Thursday, May 14, 2015

Wooden Spoon

So I came across this ridiculous blog post this morning.  It seems to be a spin off from another ridiculous blog post, in which I can only gather that the author talked positively about being disciplined with a wooden spoon.

^ This particular little gem starts with the author laughing at someone for stating the obvious:

“If your parents had to use a wooden spoon on you, then they clearly didn’t know how to parent you.” 

I've posted the link, but you don't really need to read the article.  It's essentially the same as all such articles: Mlah, mlah, my parents taught me respect, mlah, mlah, no talking back, mlah, mlah, slaps-to-the-face and soap in the mouth, mlah, mlah, wooden spoon, mlah, mlah, well rounded, mlah, mlah, still get along great with my parents. It even includes the bonus, optionals: I raise my kids the same way. and this is why kids these days are so entitled.

Great.  Way to keep the cycle of violence going.  It, of course, blames a lack of discipline for society's entitled youth, lumping together irresponsible parenting, like not hitting your kids with things like participation trophies and never giving failing grades.  Time outs fall in there somewhere as well.  Hit your kids, damn it.  Because, you know, you do a disservice to your kids by not hitting them.

Here is my take (I know, first time mum of a baby, I can't possibly have opinions):  Kids and young adults these days are horribly entitled and annoying.  I think this does stem from parents being too permissive and society awarding mediocrity.  I also think this issue is wholly separate from physical discipline.

I also think that the type of people who spout this hit your kids nonsense (It's not abuse, it's discipline! Waaah) probably got hit themselves and to admit that there was something fucked up in that, is to admit that their parents are fucked up, and to realize that your parents and childhood weren't what they seemed can really shake someone up.  It's easier to keep up the fantasy that your parents were the best parents and that your childhood was great, with the minor caveat "My parents weren't perfect, but..."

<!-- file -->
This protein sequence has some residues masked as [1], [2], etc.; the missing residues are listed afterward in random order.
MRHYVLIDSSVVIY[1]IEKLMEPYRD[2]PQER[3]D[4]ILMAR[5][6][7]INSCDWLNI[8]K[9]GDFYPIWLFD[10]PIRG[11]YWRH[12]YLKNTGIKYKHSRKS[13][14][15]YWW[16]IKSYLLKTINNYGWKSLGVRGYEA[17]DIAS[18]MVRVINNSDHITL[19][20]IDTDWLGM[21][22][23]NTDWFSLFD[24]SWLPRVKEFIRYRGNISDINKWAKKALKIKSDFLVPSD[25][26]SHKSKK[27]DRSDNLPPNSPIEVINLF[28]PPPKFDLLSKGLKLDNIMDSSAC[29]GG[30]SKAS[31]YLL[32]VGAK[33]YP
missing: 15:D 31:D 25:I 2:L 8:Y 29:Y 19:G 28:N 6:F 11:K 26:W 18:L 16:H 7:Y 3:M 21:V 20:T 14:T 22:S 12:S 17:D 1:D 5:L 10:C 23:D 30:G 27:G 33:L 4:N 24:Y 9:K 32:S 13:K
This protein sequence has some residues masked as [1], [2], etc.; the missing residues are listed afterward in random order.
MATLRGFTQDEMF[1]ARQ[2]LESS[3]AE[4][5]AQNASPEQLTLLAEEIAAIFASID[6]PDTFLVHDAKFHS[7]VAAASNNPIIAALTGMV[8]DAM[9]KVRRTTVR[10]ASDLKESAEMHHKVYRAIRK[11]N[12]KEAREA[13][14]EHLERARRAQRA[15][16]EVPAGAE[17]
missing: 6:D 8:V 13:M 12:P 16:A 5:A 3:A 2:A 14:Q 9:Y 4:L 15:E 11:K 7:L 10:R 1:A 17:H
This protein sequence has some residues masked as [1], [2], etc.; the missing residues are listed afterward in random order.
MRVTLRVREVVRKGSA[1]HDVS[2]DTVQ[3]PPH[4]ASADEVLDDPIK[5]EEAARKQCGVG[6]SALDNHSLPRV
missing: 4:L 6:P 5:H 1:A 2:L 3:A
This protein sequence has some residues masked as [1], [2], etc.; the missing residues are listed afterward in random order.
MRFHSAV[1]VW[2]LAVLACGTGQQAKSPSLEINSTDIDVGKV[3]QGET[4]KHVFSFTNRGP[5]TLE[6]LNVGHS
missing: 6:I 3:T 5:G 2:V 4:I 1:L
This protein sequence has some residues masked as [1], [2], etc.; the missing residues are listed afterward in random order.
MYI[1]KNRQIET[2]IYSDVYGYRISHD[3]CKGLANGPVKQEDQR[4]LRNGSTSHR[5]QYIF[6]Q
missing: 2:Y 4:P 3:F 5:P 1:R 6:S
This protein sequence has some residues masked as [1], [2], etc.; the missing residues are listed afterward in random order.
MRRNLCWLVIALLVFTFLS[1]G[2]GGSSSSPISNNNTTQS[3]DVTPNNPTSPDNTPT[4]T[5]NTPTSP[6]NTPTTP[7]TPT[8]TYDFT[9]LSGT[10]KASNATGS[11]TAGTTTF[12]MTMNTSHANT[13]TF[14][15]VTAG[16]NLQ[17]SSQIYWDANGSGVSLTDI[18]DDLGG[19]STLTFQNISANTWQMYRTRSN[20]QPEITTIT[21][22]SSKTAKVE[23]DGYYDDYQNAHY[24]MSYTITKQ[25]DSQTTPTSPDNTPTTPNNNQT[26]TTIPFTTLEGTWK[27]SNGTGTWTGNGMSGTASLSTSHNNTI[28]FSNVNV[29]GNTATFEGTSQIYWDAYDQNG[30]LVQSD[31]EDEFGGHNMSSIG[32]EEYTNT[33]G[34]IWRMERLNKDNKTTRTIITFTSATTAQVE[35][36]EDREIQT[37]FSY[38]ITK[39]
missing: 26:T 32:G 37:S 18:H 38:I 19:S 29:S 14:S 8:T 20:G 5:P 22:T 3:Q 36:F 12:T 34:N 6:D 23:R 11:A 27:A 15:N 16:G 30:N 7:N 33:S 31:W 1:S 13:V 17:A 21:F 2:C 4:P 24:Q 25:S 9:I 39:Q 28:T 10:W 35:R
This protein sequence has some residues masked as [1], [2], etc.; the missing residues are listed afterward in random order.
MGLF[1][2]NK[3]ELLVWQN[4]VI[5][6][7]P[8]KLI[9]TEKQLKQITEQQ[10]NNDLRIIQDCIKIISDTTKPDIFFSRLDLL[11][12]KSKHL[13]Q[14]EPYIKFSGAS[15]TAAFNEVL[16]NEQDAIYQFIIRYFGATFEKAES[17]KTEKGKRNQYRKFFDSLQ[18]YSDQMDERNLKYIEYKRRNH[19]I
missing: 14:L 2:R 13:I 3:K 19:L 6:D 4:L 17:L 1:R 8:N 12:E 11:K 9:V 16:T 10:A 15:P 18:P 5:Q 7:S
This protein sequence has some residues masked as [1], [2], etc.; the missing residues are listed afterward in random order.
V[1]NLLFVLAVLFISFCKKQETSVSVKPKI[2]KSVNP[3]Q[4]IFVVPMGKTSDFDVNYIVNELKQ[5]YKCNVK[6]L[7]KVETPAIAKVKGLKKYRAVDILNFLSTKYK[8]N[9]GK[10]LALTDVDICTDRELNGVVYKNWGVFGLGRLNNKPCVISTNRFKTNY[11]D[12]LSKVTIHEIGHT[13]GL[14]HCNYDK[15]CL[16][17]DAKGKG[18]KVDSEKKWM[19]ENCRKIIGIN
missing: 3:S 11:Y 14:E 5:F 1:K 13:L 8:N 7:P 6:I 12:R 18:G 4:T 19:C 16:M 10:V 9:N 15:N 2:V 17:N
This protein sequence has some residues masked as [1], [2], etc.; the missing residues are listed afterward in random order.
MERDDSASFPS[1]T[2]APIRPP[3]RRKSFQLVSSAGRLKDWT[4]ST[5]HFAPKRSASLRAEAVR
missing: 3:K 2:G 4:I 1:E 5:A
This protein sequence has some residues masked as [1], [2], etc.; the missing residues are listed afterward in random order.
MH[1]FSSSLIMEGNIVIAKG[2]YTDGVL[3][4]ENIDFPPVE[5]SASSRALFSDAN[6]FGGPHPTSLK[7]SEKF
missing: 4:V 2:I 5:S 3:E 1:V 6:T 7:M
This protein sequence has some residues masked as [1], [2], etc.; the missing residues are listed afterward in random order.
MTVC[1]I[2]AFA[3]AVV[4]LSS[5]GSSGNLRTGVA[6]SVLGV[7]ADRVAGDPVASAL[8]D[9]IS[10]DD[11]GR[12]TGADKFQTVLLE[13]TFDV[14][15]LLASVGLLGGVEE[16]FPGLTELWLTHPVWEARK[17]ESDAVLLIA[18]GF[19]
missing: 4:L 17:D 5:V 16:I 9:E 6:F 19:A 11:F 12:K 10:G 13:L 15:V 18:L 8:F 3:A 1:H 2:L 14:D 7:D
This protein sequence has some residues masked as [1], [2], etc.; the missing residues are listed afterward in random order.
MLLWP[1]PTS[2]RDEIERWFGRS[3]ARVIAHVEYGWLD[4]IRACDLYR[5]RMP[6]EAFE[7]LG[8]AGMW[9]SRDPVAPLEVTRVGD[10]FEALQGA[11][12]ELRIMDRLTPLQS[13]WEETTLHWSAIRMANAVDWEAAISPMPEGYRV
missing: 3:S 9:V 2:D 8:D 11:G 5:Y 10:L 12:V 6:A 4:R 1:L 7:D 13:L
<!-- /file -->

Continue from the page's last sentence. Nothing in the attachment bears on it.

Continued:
The comments section of the article is especially telling.  From the writing style, a bunch of 50+ people, talking about how great their lives are because of their parents' discipline. Most of the comments have glaring grammar errors and none provide any evidence that physical discipline did anything positive for them - apart from their own declaration of being well-rounded.

My favourite:

I loved your comment that your neighbor was part of your “disciplining group”. In my home we knew to “mind” our neighbors too. I knew if Mr and Mrs Faulkner said, “mary,put that rock down and do not throw another one”, thatI had better not touch another one. The Faulkners were our neighbors and their daughter. Margie, was my good friend. The Faulkners were black and we were white. But I knew i knew my parents would skin me alive had i not done as the FAulkners told me. Their children would have minded my parents as well. To have sassed them would never have crossed my mind. Oh, that we could be like that today in our neighborhoods. 
Reasons why this person is old: Her friend's name is Margie.  She feels like we need to know her neighbours' name.  She uses "mind" instead of "listen to".  She uses the word "sassed".

Reasons why this person is ridiculous in her dotage: She feels like we need to know the ethnicity of her neighbours, followed by the word but.  They were black, but she still had to listen to them, even though she's white.  Yeeeeeah....

These are the type of people who always come out of the woodwork when an corporal punishment debate gets going.

So here's the thing.  I don't plan on giving my son participation trophies or yelling at his teachers if he does poorly in school.  I do plan on telling him no. I plan on teaching him that actions have consequences. I also plan on teaching him respect by being respectful - to him, to myself, to my husband.

I plan on teaching him that hitting is almost never appropriate, and having the ability to physically intimidate someone doesn't give you the right to - and that if anyone ever lays a hand on him, he has the right to defend himself, and if he needs me to, I'll step in and defend him too.  I plan on teaching him that reasonable adults don't hit - and that his Dad and I are reasonable adults.

And since these arguments always come down to anecdotal evidence (why would we want to listen to actual professionals, after all?), here's mine:

I was never hit as a child.  I was never physically disciplined in any way.  I never smoked, used drugs, got pregnant before I was ready, got in fights or got into any major trouble of any kind.  I only occasionally cut class, and I to this day am polite and respectful to everyone, unless they give me cause not to be.

I know a girl who had loving parents, but was spanked as a child.  She got heavily into booze and pot for a bit, got pregnant as a teen from a one night stand and ended up losing her 4 kids. And just as her story doesn't prove the negative effects of physical discipline, claiming that you're well rounded doesn't prove that it's harmless, either.

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